- How industrial forensics can address issues such as contamination, discolorations, product defects and more
- Sample preparation for various analytical testing techniques, including microscopy, SEM/EDS, FTIR and Raman
- Interpretation of the data collected and what conclusions can be made
- Example case scenarios utilizing industrial forensic analysis

Webinar Overview:
Industrial Forensics is a specialized field of examination that leverages the expertise of forensic analysis and problem solving and applies these principles to difficult manufacturing and product investigations. Often times, particulate contamination occurs in products, processes and customer related investigations. In other instances, the need of detailed problem solving methodologies are required to determine the source of failures, discolorations, product defects and possibly to understand the nature of similar products through reverse engineering and deformulation.
 
This webinar is designed for manufacturing managers, quality control managers and analytical lab personnel. During this webinar, our presenters will discuss the various areas of an industrial forensic investigation, including contamination testing to control contamination of raw materials, processes and products; different types of quality control systems; and take the audience into the lab to discuss how to prepare samples for testing using various analytical techniques including microscopy, SEM/EDS, FTIR and Raman. They will also discuss how to interpret the data collected and what type of conclusions can be made from your findings. Finally, our presenters will provide example case scenarios to demonstrate the methodology of industrial forensic analysis.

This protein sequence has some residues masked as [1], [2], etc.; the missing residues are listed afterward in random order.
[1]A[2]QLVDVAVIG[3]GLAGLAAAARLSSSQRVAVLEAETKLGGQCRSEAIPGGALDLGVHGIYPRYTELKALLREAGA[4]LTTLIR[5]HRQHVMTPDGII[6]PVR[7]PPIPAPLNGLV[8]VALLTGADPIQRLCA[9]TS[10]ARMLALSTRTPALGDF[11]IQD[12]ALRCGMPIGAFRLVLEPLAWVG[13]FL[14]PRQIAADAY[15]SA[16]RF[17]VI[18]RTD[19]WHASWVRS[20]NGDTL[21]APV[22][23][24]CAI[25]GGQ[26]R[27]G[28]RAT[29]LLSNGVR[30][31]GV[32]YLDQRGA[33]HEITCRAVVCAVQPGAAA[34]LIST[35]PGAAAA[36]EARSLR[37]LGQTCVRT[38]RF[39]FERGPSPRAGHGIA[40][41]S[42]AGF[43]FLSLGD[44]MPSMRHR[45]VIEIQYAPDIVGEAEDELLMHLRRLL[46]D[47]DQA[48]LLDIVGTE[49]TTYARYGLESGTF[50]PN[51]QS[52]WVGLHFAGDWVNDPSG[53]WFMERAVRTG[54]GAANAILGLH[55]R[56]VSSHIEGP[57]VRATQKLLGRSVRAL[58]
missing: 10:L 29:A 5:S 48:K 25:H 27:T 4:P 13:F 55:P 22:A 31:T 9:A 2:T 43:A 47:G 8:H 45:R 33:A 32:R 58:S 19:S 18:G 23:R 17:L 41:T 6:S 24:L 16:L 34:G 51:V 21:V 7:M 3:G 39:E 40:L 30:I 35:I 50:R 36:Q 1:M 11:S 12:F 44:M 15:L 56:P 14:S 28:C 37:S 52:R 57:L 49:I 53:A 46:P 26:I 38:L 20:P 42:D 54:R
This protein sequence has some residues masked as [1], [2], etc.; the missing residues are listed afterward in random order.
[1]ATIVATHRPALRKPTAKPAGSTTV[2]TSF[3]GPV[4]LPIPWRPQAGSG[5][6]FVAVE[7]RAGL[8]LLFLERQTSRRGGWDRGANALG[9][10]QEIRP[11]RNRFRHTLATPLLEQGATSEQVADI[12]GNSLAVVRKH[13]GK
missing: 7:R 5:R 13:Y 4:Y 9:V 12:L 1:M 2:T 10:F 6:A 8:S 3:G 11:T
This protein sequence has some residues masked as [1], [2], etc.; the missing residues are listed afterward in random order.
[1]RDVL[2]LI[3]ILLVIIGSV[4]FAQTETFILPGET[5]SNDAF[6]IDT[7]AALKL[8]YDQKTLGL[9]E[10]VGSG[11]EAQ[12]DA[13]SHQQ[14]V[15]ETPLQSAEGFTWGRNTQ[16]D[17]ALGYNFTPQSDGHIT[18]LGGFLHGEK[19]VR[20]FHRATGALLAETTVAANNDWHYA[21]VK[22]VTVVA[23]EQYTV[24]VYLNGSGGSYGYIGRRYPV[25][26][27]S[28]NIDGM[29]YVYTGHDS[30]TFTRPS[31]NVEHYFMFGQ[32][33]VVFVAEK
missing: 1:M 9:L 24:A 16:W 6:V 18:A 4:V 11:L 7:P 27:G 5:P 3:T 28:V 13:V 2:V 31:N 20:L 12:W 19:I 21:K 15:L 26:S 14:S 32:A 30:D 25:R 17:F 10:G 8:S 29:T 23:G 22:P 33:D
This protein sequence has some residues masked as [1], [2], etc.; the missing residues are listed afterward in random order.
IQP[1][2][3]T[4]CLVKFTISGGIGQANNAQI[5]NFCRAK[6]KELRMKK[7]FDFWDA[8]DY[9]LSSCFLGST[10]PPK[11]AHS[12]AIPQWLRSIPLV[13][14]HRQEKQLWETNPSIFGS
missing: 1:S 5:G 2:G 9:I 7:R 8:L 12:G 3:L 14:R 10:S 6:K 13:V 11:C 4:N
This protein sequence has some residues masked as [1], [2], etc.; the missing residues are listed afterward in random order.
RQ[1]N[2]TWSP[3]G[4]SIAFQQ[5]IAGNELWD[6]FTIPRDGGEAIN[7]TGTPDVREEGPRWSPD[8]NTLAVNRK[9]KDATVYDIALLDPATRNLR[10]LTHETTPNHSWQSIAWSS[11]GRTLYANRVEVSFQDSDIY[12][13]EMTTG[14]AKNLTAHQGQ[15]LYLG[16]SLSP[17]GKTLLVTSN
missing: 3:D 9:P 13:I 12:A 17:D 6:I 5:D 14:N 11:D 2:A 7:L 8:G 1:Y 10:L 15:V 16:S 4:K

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Free Webinar: Intro to Forensic Analysis for Civil Product Liability Claims
Event Date: Tuesday, March 5, 2013
Time: 1 p.m. EST
Duration: 30 min.
Presenter: David Exline, Senior V.P. & Court-Qualified Trace Evidence Expert at Gateway Analytical
Host: Shawn Wilhelm, Marketing Coordinator, at Gateway Analytical

Product liability issues have become increasingly important to industrial and pharmaceutical companies, as every product presents the potential for liability. Stringent quality control and processes are imperative when manufacturing a quality product to insure that product failures, such as contaminations, discolorations and product defects do not occur. However, even the best run systems cannot control all manufacturing and production issues.

This webinar is designed for attorneys and engineers involved in civil product liability claims. During this webinar, our presenter will provide a general overview of product liability testing within the laboratory and discuss basic analytical testing methods and technologies used for testing different types of materials. Our presenter will also provide a unique forensic approach to the investigation, testing and defense of analytical information related to products and product testing and provide details on how to interpret the data and what conclusions can be made from the results.

> REGISTER HERE: https://cc.readytalk.com/cc/s/registrations/new?cid=nh1957ornf9g